Four Things to Consider When Planning Your Event: Expert Advice from Easy Entertaining

Ok, so you’re engaged, now onto the fun part – planning that dream wedding! Right? Before you get all Pinterest crazy and jump head-first into the planning process, might we suggest doing a little bit of research and organizing first to keep yourself on track? Our pals over at Easy Entertaining have come to the rescue again, this time offering you four fundamentals to consider when planning your event.

1) Budget

When planning your wedding [or any event], it’s important to reach out to your caterer, or any vendor, with a budget in mind. Providing a budget to your caterer allows them to develop proposals for you that reflect what you’re looking for but are also respectful of what you’re willing to pay.

If you request information from a caterer without a budget, you run the risk of receiving a proposal you absolutely love but can’t or aren’t willing to pay for. With a budget in mind, your booking agent can help you develop a menu that reflects the food and style you want, but stays in your financial lane.

While we personally think the food is the most important part of any event [though, we are a bit biased], we understand that there has to be some wiggle room for the other vendors that make your big day memorable – so let us know what you’ve got to spend and we’ll work with you to make the menu happen!

2) Style

There are so many styles of weddings [and events in general] these days. In the past, we’ve put together cocktail-style weddings, plated receptions, buffet dinners, stationary displays and even combinations of the four. The style of the reception is entirely dependent on how you want the night to go.

Cocktail-style receptions, with passed hors d’oeuvres, encourage a more casual setting. Guests are encouraged to mingle, explore the venue, converse with one another, etc. This is the main reason passed appetizers are the most popular choice for cocktail hour before a formal reception.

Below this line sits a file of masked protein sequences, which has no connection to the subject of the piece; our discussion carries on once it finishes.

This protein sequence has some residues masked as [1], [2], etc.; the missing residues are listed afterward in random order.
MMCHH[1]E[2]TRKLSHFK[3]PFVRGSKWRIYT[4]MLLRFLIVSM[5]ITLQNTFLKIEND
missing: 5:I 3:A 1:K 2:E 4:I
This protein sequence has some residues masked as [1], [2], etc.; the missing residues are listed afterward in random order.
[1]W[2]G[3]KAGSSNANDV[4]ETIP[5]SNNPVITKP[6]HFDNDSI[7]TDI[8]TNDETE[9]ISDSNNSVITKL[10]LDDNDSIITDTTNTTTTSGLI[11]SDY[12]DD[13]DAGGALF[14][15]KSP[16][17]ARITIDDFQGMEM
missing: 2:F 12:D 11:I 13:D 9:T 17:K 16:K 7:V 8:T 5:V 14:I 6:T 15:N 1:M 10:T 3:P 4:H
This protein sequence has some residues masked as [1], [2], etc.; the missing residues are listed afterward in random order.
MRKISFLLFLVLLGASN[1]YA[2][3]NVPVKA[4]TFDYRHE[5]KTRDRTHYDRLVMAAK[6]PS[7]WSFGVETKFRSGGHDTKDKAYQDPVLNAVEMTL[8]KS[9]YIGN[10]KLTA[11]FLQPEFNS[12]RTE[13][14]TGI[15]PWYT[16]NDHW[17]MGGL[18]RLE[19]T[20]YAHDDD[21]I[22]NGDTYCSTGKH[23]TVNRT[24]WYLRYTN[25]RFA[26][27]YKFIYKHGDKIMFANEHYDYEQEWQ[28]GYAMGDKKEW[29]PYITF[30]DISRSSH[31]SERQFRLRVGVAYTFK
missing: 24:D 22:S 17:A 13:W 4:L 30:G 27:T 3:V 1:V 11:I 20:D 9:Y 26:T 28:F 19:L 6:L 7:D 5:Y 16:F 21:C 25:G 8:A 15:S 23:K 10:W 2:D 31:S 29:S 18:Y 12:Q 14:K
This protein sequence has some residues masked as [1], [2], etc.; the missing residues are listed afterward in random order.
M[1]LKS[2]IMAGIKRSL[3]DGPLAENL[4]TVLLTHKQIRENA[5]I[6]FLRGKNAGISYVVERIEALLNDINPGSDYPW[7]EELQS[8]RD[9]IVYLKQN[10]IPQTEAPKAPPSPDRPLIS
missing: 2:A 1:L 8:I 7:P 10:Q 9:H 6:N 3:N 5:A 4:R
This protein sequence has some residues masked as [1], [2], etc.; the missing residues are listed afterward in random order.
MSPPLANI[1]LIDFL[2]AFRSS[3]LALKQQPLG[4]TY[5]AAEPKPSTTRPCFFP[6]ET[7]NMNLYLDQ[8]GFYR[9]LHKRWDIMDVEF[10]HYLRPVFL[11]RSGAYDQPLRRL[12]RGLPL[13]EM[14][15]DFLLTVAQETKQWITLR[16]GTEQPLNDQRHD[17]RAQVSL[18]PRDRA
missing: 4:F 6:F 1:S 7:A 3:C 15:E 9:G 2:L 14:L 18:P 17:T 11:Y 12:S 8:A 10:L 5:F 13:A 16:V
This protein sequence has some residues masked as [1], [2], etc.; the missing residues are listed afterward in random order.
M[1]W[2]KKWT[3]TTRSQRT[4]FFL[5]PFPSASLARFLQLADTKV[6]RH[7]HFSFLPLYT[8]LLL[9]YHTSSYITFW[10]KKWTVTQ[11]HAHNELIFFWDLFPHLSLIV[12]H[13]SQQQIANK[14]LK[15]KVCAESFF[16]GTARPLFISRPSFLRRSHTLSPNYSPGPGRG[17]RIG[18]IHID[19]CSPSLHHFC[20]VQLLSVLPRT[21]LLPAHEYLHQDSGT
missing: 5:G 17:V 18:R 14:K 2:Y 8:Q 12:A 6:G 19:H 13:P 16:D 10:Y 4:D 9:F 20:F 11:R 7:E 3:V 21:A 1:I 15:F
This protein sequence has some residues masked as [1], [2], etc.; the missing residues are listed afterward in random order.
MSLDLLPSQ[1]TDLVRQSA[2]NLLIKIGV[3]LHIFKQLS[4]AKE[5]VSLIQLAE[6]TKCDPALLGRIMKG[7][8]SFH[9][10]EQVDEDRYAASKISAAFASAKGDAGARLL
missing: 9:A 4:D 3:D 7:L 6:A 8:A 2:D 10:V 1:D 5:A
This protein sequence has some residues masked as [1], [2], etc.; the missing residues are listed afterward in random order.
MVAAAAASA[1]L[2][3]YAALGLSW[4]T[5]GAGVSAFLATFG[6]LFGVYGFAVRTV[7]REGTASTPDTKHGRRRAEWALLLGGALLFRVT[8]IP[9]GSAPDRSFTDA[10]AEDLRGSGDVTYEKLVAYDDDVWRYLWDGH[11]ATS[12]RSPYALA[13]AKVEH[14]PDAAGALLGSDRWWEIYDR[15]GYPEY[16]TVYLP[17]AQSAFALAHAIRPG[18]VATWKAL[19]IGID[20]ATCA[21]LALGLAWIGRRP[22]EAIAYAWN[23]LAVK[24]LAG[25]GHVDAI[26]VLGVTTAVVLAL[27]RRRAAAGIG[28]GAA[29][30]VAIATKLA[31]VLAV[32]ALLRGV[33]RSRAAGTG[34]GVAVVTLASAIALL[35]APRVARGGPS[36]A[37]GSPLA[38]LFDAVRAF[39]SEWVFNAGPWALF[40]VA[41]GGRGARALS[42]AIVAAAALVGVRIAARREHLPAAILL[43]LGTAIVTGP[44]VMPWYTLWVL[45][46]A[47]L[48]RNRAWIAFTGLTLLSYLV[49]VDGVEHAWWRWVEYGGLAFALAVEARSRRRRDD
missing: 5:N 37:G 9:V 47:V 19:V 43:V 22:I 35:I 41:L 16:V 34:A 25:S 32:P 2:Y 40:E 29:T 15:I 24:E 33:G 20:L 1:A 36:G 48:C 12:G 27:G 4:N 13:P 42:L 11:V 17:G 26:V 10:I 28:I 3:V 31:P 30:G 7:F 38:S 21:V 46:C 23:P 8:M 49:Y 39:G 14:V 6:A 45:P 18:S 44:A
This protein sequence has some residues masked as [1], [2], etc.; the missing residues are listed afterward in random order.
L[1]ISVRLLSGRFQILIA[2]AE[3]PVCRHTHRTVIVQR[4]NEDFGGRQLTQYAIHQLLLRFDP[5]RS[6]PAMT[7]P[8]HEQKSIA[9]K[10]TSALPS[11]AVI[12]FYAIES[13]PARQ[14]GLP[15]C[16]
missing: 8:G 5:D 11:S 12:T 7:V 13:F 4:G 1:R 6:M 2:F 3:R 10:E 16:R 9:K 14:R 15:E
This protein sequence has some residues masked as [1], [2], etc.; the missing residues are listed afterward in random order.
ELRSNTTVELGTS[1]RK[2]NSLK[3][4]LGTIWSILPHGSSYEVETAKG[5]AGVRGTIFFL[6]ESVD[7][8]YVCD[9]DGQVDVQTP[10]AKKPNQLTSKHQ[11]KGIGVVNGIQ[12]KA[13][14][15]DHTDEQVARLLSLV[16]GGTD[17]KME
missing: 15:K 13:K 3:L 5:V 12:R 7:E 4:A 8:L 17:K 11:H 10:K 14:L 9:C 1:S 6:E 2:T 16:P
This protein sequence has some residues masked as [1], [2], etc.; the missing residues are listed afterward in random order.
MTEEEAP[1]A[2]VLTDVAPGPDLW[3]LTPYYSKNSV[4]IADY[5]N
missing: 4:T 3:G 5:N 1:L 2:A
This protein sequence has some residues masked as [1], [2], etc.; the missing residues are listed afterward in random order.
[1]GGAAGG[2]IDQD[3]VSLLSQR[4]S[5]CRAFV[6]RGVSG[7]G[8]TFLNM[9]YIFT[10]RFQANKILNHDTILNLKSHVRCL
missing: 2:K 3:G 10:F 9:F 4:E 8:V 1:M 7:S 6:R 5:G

If you want a more formal dinner service, then plated could be the way to go. Plated service is for the more traditional bride and eludes a classic formality that is timeless, especially when it comes to weddings.

If you’re unsure of the style of event best suited for you, it can never hurt to ask your caterer, too. We’re here for insight and, while you’ve never planned a wedding before, we’ve planned plenty. Use our experience to your advantage.


3) Venue

There are a few factors to consider when researching and choosing venues. Some are …
1. Is my caterer able to work in this venue?
[Not always] Fun fact: Some venues have exclusive lists of vendors and they don’t allow companies that aren’t on that list to work in the space.
2. Does this venue work for the style of event I want?
Keep in mind a plated dinner requires more space than a cocktail reception might need. Our chefs work magic but we can’t cook and plate a four-course meal in a hallway, ya know?
3. What services does the venue offer?
Services that venues offer can be anything from day-of coordination to trash removal at the end of the night. These are definitely things to research as they could lead to more charges from your other vendors.

Now we’re not trying to scare you – your venue should be a part of your dream vision for this big day. We’re just saying it’s important to do your research!

Annie Gannon

4) Date & Backup Date

The first thing a couple thinks about after engagement is the date they’d like to call their wedding day. As we believe no one should have to compromise on this special day, this tip is more for planning other celebrations.

If you have vendors you’re set on working with because you really love their style, product, mantra, etc., then it’s always a good plan to reach out to them with the date you want to hire them for first. It’s even better to have a backup date in mind. Your caterer, DJ, tent guy or petting zoo rental (hey, we don’t know what you’re planning) could be fully booked that day. If you’re set on having that one vendor there, it’s a general rule of thumb to always have a plan B – especially in event planning.

Photo Credit: Photography by DiaAnnie Gannon

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